Featured photographer, Jürgen Bürgin
JCH is very fortunate to share with you a fantastic interview with the skilled photographer Jürgen Bürgin. Let’s see what makes this inspiring photographer tick…
Jürgen Bürgin was born in Lörrach in Germany in 1971. He was studying German literature, linguistics and economy in Freiburg and received a degree at the Albert-Ludwigs Universität in Freiburg in 1998. He began to work for movie business in Berlin in 1999 as public relations manager for a film PR agency and has since participated in the PR for numerous movie releases in Germany. As a creative counterpart to his daily job he is working as an urban photographer too, and has been shooting in Berlin, Barcelona, Paris, London, San Francisco, Chicago and New York. In 2011 he was shortlisted for a Sony World Photography Awards in the category After Dark
1. What drives you to take the images that you do?
Photography is all about creating moods, evoking emotions and telling stories. That’s what I’m doing. I think the mistake many photographers are doing is thinking, that beauty is also a relevant category in photography. But forget about that. Neither photographing beautiful things alone, nor creating beautiful photographs are categories, that are bringing the beholder to be involved in photos. I think you have to have an idea of how human perception works. The problem that the photographer usually is facing is, that photos usually do not represent a noteworthy period of time, but only an instant of time – let’s neglect the short exposure time. So you have to force him to continue a story that you’ve started to tell in a photograph – in his fantasy, in his mind. That means you have to include a secret, something untold, a gap, something that remains in the darkness, in the blurring, something that is outside the frame, something that lies in past or in future. Or in other words: In my idea of photography photos have to ask questions – more than giving answers.
2. Do you have a method or system for when you are building a project?
Well in that kind of street or urban photography or however you call it, you have to rely on luck or on fortune. Although to be exact this is only half of the truth. It’s a huge effort to learn to recognize those accidental things – and to convert them into a remarkable photo. So it’s not done by walking through cities and pressing the shutter from time to time. The creative process usually begins much earlier. My ideas for projects often start with single shots that I made and that started do grow and to emerge into complete series. For example the idea to my series “Urban Ballads” started with a single photo, it’s called “Taking the bus home”, which is a night shot of an older woman standing at a bus stop, waiting for the bus to bring her home, and the bus was coming, and she wasn’t quite sure if it’s the right bus, so she hesitated and talked to the bus driver if it’s the right bus line. And the whole situation was telling me something about solitude, about uncertitude, maybe sadness, maybe hope. Much later when I rediscovered the photo on my hard drive I decided to pay attention to all those situations of solitude, doubt, melancholy, gravity, thoughtfulness and make a series of those street photos that I called “Urban Ballads”.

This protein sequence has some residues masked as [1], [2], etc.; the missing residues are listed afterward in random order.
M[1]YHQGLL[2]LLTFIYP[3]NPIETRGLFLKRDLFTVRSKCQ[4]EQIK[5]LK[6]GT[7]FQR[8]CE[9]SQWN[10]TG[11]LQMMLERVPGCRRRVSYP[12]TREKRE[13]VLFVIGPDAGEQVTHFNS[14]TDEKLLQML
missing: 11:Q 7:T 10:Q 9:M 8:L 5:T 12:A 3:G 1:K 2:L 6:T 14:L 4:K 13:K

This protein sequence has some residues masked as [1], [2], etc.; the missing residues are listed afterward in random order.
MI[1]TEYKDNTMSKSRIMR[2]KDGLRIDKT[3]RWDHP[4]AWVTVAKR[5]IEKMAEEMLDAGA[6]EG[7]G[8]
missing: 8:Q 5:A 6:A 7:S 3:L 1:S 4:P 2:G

3. Are there any photographers that inspire you or influence your work?
I feel deeply influenced by some of those American photographers who dared to experiment very “early” with colour photography, for example William Eggleston, Ernst Haas, but also Danny Lyon or Louis Faurer. At the moment I’m deeply impressed by Saul Leiter, a New York photographer who is still living in Manhattan, he’s 88 years old and it took a very long time that he received the recognition that he deserved. He had a great exhibition at the Jewish Museum in Amsterdam last year and this year the Deichtorhallen in Hamburg presented a big, impressive retrospective of his work. And what I’m admiring in his work is his creative and always surprising approach to the composition of his photographs and how he is including colour into a photo as a narrative part of it.
4. Where would you like to see your photography develop in the future?
Well I’m thinking about some more let’s say photojournalistic way of work, I’m thinking about accompanying people with some unusual, strange jobs or with weird hobbies or obsessions and produce some photography series about that. But I’m just starting to think about that. And I did not yet start to find people who are interested in being photographed by me for some days.
5. Do you have any upcoming projects that you would like to share with the readers of JCH?
I’m going to visit Japan soon, I’ve never been there before and I do not try to be too much biased in advanced what will happen there. I’m hoping to find some more opportunities to add photos to my “Urban Ballads” series, but mostly I try to be surprised by Japan.
Thanks you for sharing your thoughts with us Jürgen, I have been a fan of your work for a while so it is great to see you on the site. You will be a welcome visitor to Japan. Check out Jürgen’s links and make sure you follow him. Oh, and don’t forget to comment, get your camera Karma on.
All images are used with the kind permission of Jürgen Bürgin. Please do not use or reproduce without permission.